The Woodward News

January 16, 2014

Some ways to put money back in savings

Rachael Van Horn
Woodward News

Woodward, Okla. — As of December of 2013, the average American's savings account had roughly $3,800 in it.

And those are the people who even have one.

According to statistics from the Federal Reserve, US Census Bureau and the Internal Revenue Services, a full 40 percent of working Americans are not saving for retirement. Twenty-five percent of American families are not saving at all.

Those figures are dismal when other factors are taken into consideration. For instance statistics show the average American household debt is $117,951 while the average household income is $43,000 per year.

So it's no surprise then, or it perhaps shouldn't be, that less than 18 percent of those surveyed were very confident about having enough money for retirement.

With the primary question, "How can anyone who wants to be a better saver, get started?" the Woodward News went about questioning a couple of local financial experts.

While the savings advice was creative and varied, all the experts agreed that anyone whose company offered a matching 401K benefit should enroll.

To not enroll is to literally give salary or wages back to the employer.

Otherwise, the sky's the limits on creative ways to chuck a little change back and feel more secure.

Don't Be Afraid  to be Creative: According to Lettie Chaisson, a business manager with Community Newspaper Holdings Inc., saving comes easy to some but much harder to others.

For that reason, anyone considering trying to save should be creative and open to what might work best for them.

That means if a Mason jar buried in the backyard inspires you, then do it, she said.

But some people can't stay out of money they hide in the house and there are easier ways of saving that a lot of people are cheating themselves out of by not participating, Chaisson said.

"Of course the first thing I would do is enroll in your company's 401K," Chaisson said. "When you don't take advantage of that, you are leaving money on the table that the company is literally giving you."

But for those who perhaps don't have a company sponsored 401K, saving money can be as easy as opening a savings account.

She suggests creating an automatic draft from your checking for an amount  you can afford and then never getting into it or even looking at it.  

For those who can create an automatic draft to their savings account, Chaisson advises strongly against attaching your savings account to your checking account.

"It's just too easy then, to get into it when you see something you want," she said. "If you keep the savings account separate, it requires more work to get into the money."

Saving money does really come down to good old fashioned discipline, but it need not be that painful.

There are ways to make it fun and challenging, she said.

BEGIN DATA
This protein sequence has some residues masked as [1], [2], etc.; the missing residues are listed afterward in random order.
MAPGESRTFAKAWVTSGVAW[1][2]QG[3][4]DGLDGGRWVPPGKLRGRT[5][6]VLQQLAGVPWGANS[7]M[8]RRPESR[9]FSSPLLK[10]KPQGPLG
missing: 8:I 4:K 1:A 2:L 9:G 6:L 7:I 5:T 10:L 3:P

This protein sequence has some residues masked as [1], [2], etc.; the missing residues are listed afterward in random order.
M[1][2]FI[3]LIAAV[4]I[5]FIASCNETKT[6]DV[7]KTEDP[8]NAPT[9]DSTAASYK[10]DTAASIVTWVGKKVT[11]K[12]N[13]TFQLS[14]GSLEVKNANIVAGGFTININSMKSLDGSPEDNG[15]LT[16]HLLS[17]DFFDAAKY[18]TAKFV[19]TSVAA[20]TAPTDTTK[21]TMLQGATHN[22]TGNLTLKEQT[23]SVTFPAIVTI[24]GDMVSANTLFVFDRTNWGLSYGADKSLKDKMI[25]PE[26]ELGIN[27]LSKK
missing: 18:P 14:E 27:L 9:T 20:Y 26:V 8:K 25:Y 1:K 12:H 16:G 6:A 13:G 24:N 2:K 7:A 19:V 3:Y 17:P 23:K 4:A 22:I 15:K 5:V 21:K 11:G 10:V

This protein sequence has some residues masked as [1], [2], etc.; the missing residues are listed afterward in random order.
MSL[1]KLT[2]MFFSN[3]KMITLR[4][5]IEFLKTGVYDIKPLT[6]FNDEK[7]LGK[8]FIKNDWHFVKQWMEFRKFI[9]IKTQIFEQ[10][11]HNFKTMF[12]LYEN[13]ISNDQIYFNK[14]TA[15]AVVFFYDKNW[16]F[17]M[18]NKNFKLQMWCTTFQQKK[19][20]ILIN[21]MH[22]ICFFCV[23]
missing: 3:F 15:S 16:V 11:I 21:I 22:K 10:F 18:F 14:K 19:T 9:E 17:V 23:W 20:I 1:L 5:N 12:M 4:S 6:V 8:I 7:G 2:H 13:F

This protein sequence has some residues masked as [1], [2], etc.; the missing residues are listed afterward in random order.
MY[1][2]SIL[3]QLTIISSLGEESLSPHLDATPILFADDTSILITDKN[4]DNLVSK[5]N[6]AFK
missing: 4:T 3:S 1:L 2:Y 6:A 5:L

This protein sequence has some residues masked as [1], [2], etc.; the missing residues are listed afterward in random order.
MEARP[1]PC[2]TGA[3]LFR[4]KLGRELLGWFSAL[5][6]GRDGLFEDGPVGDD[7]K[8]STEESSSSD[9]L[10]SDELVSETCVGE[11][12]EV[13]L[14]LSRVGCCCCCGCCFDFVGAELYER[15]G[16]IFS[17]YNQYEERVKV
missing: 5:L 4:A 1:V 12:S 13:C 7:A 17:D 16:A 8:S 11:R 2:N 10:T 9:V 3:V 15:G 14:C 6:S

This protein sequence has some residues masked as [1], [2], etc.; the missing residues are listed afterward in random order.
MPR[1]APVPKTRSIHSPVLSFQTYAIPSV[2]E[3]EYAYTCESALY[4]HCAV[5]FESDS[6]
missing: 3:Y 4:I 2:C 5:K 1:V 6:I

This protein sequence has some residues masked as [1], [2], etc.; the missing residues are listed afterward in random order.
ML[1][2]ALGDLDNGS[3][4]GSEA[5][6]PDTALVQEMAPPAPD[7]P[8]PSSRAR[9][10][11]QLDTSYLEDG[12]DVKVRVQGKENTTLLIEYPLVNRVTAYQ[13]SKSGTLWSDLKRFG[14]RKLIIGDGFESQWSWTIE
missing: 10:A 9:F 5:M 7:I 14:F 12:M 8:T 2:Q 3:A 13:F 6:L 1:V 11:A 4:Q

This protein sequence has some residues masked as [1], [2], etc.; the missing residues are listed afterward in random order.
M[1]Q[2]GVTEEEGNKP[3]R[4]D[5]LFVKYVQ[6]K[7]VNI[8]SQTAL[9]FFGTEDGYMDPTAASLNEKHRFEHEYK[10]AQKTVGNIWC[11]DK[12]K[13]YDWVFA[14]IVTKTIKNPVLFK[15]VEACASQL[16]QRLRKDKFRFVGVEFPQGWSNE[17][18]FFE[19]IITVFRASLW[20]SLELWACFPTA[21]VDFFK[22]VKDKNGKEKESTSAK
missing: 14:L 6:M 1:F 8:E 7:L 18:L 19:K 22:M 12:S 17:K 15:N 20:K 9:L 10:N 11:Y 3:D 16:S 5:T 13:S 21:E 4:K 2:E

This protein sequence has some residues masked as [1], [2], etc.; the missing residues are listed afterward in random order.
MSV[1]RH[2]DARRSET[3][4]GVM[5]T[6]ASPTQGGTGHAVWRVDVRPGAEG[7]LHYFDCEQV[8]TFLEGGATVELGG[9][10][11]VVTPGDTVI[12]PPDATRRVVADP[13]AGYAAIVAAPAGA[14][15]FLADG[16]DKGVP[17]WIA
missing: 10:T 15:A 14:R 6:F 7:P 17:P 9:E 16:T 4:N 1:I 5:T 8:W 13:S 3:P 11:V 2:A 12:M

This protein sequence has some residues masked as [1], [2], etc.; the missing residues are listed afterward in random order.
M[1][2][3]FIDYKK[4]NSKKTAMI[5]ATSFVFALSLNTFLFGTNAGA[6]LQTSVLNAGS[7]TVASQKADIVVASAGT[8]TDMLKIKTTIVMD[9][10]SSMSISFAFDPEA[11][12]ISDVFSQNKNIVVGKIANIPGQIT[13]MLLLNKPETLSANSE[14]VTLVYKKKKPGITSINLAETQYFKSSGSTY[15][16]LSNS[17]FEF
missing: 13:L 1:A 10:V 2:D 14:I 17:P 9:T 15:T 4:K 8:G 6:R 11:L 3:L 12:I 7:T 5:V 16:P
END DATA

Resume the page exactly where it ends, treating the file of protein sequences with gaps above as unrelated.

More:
"Let's say you have a manicure every week," she said. "So you save the money on those manicures because you don't do them every week and then at the end of a month or two months, you plan a spa day."

In this way, Chaisson said, you are still saving money in the long-run but you have a reward system in place - a goal to reach and a reward to celebrate that goal.

"Look, you have to find ways to reward yourself," she said. "You are working too hard for your money not to at least enjoy it a little bit while you are trying to reach a goal."

Understand and Visualize How Saving Money Will Impact Your Future: According to Alexa Humphries, understanding how having a savings account - even a small one - makes you feel about your life, is key to keeping the trend going.

Among investment services she provides, Humphries helps those who want to make a budget and get in control of their financial futures, to do so.

"But you can only learn that feeling by starting one (a savings habit)," Humphries said. "That really goes down to the whole discipline of a monthly savings habit, whether it is a savings account or investing. This is where, right when you get paid, the money is out of your hands and into that account."

Humphries said it doesn't take long for that feeling of pride to grow.

"When you are seeing those accounts grow over a period of time, It is self reinforcing," Humphries said. "I think the big misconception for a lot of people is that they think they have to have a big amount of money and they want to wait till they have a bunch of cash before they jump in. But time is on your side. The best thing you can do is start as soon as you can."

So for those who only have $25 per month to spare, no problem, Humphries said.

"No matter how little you make, it is surprising, when you write it all down, how much there really is left over," she said.

One of the programs Humphries offers small investors is called the Dollar Cost Averaging Program. It has a minimum of $25 monthly investment, which is automatically drafted out of your account.

"Once you see how this works, most people say 'Gosh, I didn't feel that at all,' and then they increase it," she said.

Humphries urges people to avoid prejudging their ability to save based on how little they make.

She added that there are people who make a lot of money who insist on spending every dime, and those are the people she cannot help.

"If you are motivated to save, those are the people I can help," she said.

For more investment information, call Humphries at 256-2249 or long onto www.edwardjones.com/articles.